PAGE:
Book tells story of 1940 Granite City state champs

Posted on Sun, Nov. 11, 2007

Book tells story of 1940 Granite City state champs


A new book about the state basketball title Granite City High School won in
1940 reveals victories on and off the court.
Author Dan Manoyan’s book, "Men of Granite," is more than the story of how
10 young men worked together to win a state championship. It also was the
triumph within the community that initially drew Manoyan’s interest.
"I was kind of struck by this team because there were so many foreigners,
especially the Armenians," he said. "I’m half-Armenian, myself. So I thought
this was interesting."
After visiting the city following a St. Louis University basketball game,
the Milwaukee Journal-Sentinel sportswriter conducted more research and found
two surviving players.
One is Andy Hagopian, who was a starting guard on that team. The other is
John Markarian, who was called up to the team when it reached the post-season.
Both were juniors that year and served large roles in Manoyan’s research,
which eventually led to his book.
The story in the story Manoyan found was how seven of the team’s players,
including all five starters, were first-generation Americans. Their parents
had immigrated to Granite City from Armenia, Hungary and Turkey. The players
hailed from Lincoln Park, located on the west side of town, "the wrong side of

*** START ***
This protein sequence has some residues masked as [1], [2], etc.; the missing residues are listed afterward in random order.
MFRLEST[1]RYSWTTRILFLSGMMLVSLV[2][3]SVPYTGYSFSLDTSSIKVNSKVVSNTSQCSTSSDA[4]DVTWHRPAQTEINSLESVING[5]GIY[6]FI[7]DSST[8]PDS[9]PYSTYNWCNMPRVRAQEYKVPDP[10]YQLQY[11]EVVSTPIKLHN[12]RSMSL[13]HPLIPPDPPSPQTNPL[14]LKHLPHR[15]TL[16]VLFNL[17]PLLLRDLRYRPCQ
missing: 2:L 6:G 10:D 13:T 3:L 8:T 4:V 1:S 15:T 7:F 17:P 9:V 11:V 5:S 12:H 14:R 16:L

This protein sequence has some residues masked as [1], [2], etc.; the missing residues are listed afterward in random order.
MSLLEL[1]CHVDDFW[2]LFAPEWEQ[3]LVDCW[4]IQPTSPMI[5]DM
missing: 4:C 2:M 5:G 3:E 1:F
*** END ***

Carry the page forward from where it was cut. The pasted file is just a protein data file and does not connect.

the tracks." After winning the title, that all changed.
"I was thrilled that I was fortunate enough to be on it," Markarian said. "I
never anticipated all of the things that happened after the game, and even
Hagopian was elected student council president his senior year –something
he said would have never happened otherwise.
"It really galvanized this town, brought it together and eliminated that
across-the-track bit," he said.
Betty Dortch, of Collinsville, bought a copy autographed by the surviving
players and its author Saturday afternoon at the Granite City High School Hall
of Fame. Her late father, John Doroghazi, had also grown up in Lincoln Place.
"We are of Hungarian decent," Dortch said. "There were some Hungarian
players on the team, and I just want to try to get a flavor of what it waslike
at Lincoln Place in the ’30s and ’40s."
Manoyan said he has just learned that there is a third surviving member of
the championship team. Hagopian said Sam Mouradian moved to California in the
1950s and wasn’t heard from again. Manoyan said that Mouradian’s relatives
have contacted him and say the former Warrior forward is still alive and well
on the west coast.
"As old as this story is, it’s very relevant to what’s going on in this
country today," Manoyan said. "It’s truly a very relevant story. The more
things change, the more they stay the same, I guess."
Contact reporter Will Buss at [email protected]_ (mailto:[email protected]) or
345-7822, ext. 24.

© 2007 Belleville News-Democrat and wire service sources.

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